Mnuchin hits a lib nerve, says climate activist Thunberg needs economics education before lecturing the masses

U.S. Treasury Secretary Steven Mnuchin took a swipe at Swedish climate activist Greta Thunberg and said she needs more education before thinking she can lecture the masses on economics.

Mnuchin addressed his headline-making comments during an interview with CNBC, noting that “there are a lot of other important issues” besides the climate.

(Video: CNBC)

 

At a press conference at the World Economic Forum in Davos, Switzerland on Thursday, Mnuchin was asked about Thunberg’s demand that public and private sectors divest from fossil fuels. The 17-year-old climate crusader, along with other activists, called on forum attendees to stop the “madness” of investing in fossil fuel exploration and extraction, recommending they “completely divest” from fossil fuels.

Mnuchin was asked about her remarks and how a complete and immediate divestment from fossil fuels would affect the U.S. economy.

“Is she the chief economist or who is she? I’m confused,” Mnuchin said, adding that it was “a joke.”

“After she goes and studies economics in college, she can come back and explain that to us,” the former Goldman Sachs executive, who has an economics degree from Yale University, added.

Speaking with CNBC later, Mnuchin elaborated by pointing out that other important issues including health and the spread of disease as well as nuclear proliferation have to be considered along with the climate emergency.

“Nothing against the climate issue,” he said. “But I think the youth needs to understand, climate is one issue that needs to be put in context with lots of other things,” he said, after being asked about his remarks on Thunberg needing to further her education.

Some would argue that an “education” in many of today’s schools could make things worse.

Naturally, the left had a meltdown that Mnuchin dared to diss Thunberg, their environmental darling.

Thunberg lamented the inaction over the climate “crisis” while addressing attendees at the World Economic Forum this week.

“I’ve been warned that telling people to panic about the climate crisis is a very dangerous thing to do, but don’t worry—it’s fine—I’ve done this before and I can assure you: it doesn’t lead to anything,” she said. “Our house is still on fire. Your inaction is fueling the flames by the hour. We are still telling you to panic, and to act as if you loved your children above all else.”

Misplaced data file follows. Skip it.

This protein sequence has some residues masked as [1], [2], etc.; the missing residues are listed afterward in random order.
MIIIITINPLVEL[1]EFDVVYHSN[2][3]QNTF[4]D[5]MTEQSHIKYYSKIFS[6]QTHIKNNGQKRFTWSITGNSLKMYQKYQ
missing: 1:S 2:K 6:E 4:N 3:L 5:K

Liberals ate it all up, heaping praise on their climate hero.

President Trump, who has been previously critical of Thunberg’s alarmist predictions, dismissed the “perennial prophets of doom” who warn of the coming “apocalypse” in a speech at Davos.

“To embrace the possibilities of tomorrow we must reject the perennial prophets of doom and their predictions of the apocalypse,” he told an audience that included Thunberg.

Trump committed the U.S. to the “One Trillion Trees” initiative which is aimed at reducing carbon emissions.

Meanwhile, Niall Ferguson, a senior fellow at the Hoover Institution, called out the “virtue signaling” by Thunberg’s fans.

“Publicly, you have to agree with Greta Thunberg and you have to be part of the virtue-signaling community on climate change, on ESG,” he told CNBC. “Privately, you’re quietly agreeing with Trump.”

(Video: CNBC)

“Privately, a lot of people are admitting that Trump is doing the stuff we should be doing – fiscal stimulus,” he added, noting that “60 percent of CO2 emissions since Greta Thunberg was born is attributable to China… but nobody talks about that.”

Ferguson argued that the world, instead, looks to Europe and the U.S. to fix the problem.

“If you’re serious about slowing CO2 emissions and temperatures rising it has to be China and India that are constrained,” he noted. “I don’t see her in Beijing or Delhi.”

While liberals slammed Mnuchin for calling on Thunberg to get educated on economics, many on Twitter agreed with his premise.

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Frieda Powers

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